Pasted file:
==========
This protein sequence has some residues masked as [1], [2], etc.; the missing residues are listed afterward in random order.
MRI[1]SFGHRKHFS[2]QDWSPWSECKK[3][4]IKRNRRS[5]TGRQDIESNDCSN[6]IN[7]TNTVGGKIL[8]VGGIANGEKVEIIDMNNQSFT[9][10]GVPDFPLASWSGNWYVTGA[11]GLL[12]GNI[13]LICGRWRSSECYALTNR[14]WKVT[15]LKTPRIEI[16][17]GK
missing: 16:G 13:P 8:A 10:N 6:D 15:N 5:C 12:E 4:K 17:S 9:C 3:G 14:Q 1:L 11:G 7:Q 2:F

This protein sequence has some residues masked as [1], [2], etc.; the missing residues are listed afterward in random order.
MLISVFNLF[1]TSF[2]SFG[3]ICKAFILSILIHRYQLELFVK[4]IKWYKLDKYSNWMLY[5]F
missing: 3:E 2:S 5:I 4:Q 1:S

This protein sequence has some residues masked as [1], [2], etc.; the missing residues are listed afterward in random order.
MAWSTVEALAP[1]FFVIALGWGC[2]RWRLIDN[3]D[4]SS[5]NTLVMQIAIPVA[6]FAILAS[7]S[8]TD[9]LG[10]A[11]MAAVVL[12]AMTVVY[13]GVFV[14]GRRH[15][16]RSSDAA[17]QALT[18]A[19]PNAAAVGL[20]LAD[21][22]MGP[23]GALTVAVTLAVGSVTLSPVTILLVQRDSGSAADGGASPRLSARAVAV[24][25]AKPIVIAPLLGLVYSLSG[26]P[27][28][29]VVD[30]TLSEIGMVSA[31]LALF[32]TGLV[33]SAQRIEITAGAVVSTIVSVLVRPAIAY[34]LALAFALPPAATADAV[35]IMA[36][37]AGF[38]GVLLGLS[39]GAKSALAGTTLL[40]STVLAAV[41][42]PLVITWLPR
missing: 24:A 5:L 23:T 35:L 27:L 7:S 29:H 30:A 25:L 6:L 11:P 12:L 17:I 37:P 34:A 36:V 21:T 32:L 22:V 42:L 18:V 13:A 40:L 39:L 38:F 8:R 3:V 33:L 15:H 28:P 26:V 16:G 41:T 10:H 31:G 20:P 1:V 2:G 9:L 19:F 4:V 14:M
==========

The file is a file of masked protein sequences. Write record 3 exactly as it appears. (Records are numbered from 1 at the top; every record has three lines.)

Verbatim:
This protein sequence has some residues masked as [1], [2], etc.; the missing residues are listed afterward in random order.
MAWSTVEALAP[1]FFVIALGWGC[2]RWRLIDN[3]D[4]SS[5]NTLVMQIAIPVA[6]FAILAS[7]S[8]TD[9]LG[10]A[11]MAAVVL[12]AMTVVY[13]GVFV[14]GRRH[15][16]RSSDAA[17]QALT[18]A[19]PNAAAVGL[20]LAD[21][22]MGP[23]GALTVAVTLAVGSVTLSPVTILLVQRDSGSAADGGASPRLSARAVAV[24][25]AKPIVIAPLLGLVYSLSG[26]P[27][28][29]VVD[30]TLSEIGMVSA[31]LALF[32]TGLV[33]SAQRIEITAGAVVSTIVSVLVRPAIAY[34]LALAFALPPAATADAV[35]IMA[36][37]AGF[38]GVLLGLS[39]GAKSALAGTTLL[40]STVLAAV[41][42]PLVITWLPR
missing: 24:A 5:L 23:T 35:L 27:L 7:S 29:H 30:A 25:L 6:L 11:P 12:L 17:I 37:P 34:A 36:V 21:T 32:L 22:V 42:L 18:V 13:A 40:L 39:L 38:F 8:R 3:V 33:L 15:H 28:P 26:V 16:G 41:T 10:H 31:G 20:P 1:V 2:G 9:L 19:F 4:V 14:M